advertisement
Home » Blog » Disorders » Depression » 8 Ways to Avoid the Monday Morning Blues

8 Ways to Avoid the Monday Morning Blues

Number 8 From Blue FeltMost of us in the middle of our (enjoyable) Sundays or when we get up on Sunday morning begin to have that dreaded feeling about work. That feeling can suddenly sneak up on us, and in a way slowly begins to damper the rest of the day.

While we can’t avoid the sometimes overwhelming feeling of what needs to be done throughout the work week, or on any given Monday morning, we can devise a plan not to psyche ourselves up as much by getting ahead of the game. Doing so will ameliorate the anxiety provoking situation at hand so we can truly learn the meaning of actually enjoying our Sundays in the future.

  1. Set aside some time on Sunday, or over the weekend to foster your social connections. That could be hanging out with your family, or meeting a friend for brunch. The trick is to do something that is social oriented, and carving some time in the day to accomplish that.
  2. Sneak a sweat session in. Even 10 minutes of high interval intensity training will give you the energy you need. You can also go for a hike, or a nice brisk walk. A dose of fresh air can do wonders for the mind and the body as you gain more clarity, as well as release some of those kinks that are ailing you.
  3. Do not attempt to sleep in. Sleeping in sounds great, especially on a lazy Sunday morning. Don’t be tempted to sleep in for more than an extra hour, otherwise you will get up feeling rushed and anxious with everything rolling around in your mind about what errands need to be done, on top of family and work obligations. The last thing you want or need is an extra undesirable shot or two of the stress hormone cortisol beyond what is needed to get you truly motivated to accomplish the things you need to do.
  4. Designate some time, now that winter is upon us, to set an intention for the day. An intention could be any particular phrase or mantra that can help to quite your mind. It can be something like ‘I will have a peaceful day ahead of me,’ or I am grateful for my friends and family.
  5. Meditate. Even for five minutes every Saturday/Sunday morning before you start your day. Research benefits demonstrate positive changes in the brain even up to 2 minutes of meditation a day, done on a consistent basis. Learning how to breathe properly can help you feel calmer, center your mind, and maintain a sense of focus.
  6. Work a little. If you must work, aim to set between 1-1.5 hours over the weekend to organize your emails, respond to only urgent work related matters, and write a list of your work/personal goals for the week ahead with a detailed plan of how you will tackle them. This does not have to be all in one shot. Breaking the time up will be quite easier. Designating some work time will prevent you from feeling more blue, or anxious later on in the day on Sunday, so you can truly relax. That sense of control can be quite powerful, and uplifting.
  7. Time to read. Carve some leisure time to read something that is not work oriented, preferably before bed, or early in the morning if you are one of the first to wake up in your household. It is a healthy escape to indulge in, and might subconsciously help you solve a personal/professional issue you are dealing with.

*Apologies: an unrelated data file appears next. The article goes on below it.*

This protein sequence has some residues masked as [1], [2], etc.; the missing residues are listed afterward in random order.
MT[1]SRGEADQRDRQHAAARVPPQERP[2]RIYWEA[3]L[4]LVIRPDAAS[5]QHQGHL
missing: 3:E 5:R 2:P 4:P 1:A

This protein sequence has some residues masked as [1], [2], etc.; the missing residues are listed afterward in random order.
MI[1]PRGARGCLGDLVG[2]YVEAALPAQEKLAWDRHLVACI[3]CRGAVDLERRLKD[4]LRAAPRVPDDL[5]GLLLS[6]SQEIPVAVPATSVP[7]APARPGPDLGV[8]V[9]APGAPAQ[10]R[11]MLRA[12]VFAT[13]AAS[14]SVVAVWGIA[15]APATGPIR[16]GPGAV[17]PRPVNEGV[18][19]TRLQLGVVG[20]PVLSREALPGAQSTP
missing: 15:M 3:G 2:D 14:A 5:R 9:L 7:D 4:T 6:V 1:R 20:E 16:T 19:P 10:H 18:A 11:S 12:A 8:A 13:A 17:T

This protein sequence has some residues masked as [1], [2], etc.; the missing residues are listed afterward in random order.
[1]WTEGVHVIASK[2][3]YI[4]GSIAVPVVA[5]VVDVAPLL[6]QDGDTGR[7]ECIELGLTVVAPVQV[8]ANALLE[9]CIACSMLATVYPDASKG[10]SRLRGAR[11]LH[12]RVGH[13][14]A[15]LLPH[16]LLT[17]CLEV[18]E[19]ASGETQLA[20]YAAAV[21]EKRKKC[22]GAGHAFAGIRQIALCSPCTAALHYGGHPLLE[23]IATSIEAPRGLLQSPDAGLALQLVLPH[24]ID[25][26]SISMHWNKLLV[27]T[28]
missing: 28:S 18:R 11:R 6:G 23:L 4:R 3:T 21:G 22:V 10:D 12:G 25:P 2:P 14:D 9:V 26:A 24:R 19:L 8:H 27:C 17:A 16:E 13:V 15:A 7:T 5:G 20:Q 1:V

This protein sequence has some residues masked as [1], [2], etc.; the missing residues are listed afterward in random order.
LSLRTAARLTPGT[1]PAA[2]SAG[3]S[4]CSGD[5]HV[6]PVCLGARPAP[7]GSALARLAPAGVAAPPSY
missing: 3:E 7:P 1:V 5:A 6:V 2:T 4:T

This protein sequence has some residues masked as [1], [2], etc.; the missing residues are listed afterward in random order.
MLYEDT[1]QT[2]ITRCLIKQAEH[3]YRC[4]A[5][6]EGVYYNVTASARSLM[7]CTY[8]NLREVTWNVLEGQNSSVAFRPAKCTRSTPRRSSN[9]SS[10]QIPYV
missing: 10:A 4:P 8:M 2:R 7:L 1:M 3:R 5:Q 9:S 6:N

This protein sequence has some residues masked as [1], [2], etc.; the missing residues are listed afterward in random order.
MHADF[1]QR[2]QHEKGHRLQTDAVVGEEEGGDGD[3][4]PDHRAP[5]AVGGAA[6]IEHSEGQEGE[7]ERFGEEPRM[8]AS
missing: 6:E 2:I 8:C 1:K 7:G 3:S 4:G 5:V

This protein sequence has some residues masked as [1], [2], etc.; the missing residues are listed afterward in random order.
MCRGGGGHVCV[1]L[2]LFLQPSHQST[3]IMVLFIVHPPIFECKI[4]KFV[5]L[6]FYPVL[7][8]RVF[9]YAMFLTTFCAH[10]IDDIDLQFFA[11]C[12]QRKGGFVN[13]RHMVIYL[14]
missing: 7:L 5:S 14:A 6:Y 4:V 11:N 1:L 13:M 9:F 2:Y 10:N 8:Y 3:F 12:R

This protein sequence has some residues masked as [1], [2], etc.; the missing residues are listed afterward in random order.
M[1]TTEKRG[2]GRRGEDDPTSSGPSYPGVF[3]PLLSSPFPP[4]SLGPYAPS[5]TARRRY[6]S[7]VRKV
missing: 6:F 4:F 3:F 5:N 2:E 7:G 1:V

8. Brown bag your lunch, or meal prep on Saturday/Sunday. This makes planning your meals throughout the week a lot more manageable, less time consuming and more economical as well. Even something as chopping up many vegetables to be sautéed, or added to any side dish to a weeknight meal will be quite helpful for your meal planning strategies throughout the week.

By making your Sundays/weekends more productive, however way you structure it, you can end up truly relaxing more, and getting ready for the work week ahead. You do not have to incorporate everything on this list, as that can be quite stressful, and actually defeats the whole purpose at hand. Just tackle 1 or 2 themes on this list, or any other practical ones you can think of that will work for you/your family, and try implementing it consistently on the weekends over the next month or so.

Like with any good forming habit, when executed well, you will end up feeling more relaxed, refreshed, and productive. This will also make everyone around you feel less stressed as well. Eventually it will become second nature to you, freeing you from the impending Monday morning blues, so you can tackle the work week ahead with grace, a sense of calm, aplomb, and vigor.

8 Ways to Avoid the Monday Morning Blues

Emily Waters

Emily Waters earned her Master's degree in industrial psychology with an emphasis in human relations. She possesses keen insight into the field of applied psychology, organizational development, motivation, and stress, the latter of which is ubiquitous in the workplace environment and in one’s personal life. One of her academic passions is the understanding of human nature and illness as it pertains to the mind and body. Prior to obtaining her degree, she worked in both the corporate and nonprofit sectors. Presently, she teaches a variety of psychology courses both in public and private universities.


No comments yet... View Comments / Leave a Comment
APA Reference
Waters, E. (2017). 8 Ways to Avoid the Monday Morning Blues. Psych Central. Retrieved on December 13, 2018, from https://psychcentral.com/blog/8-ways-to-avoid-the-monday-morning-blues/

 

Scientifically Reviewed
Last updated: 4 Feb 2017
Last reviewed: By John M. Grohol, Psy.D. on 4 Feb 2017
Published on PsychCentral.com. All rights reserved.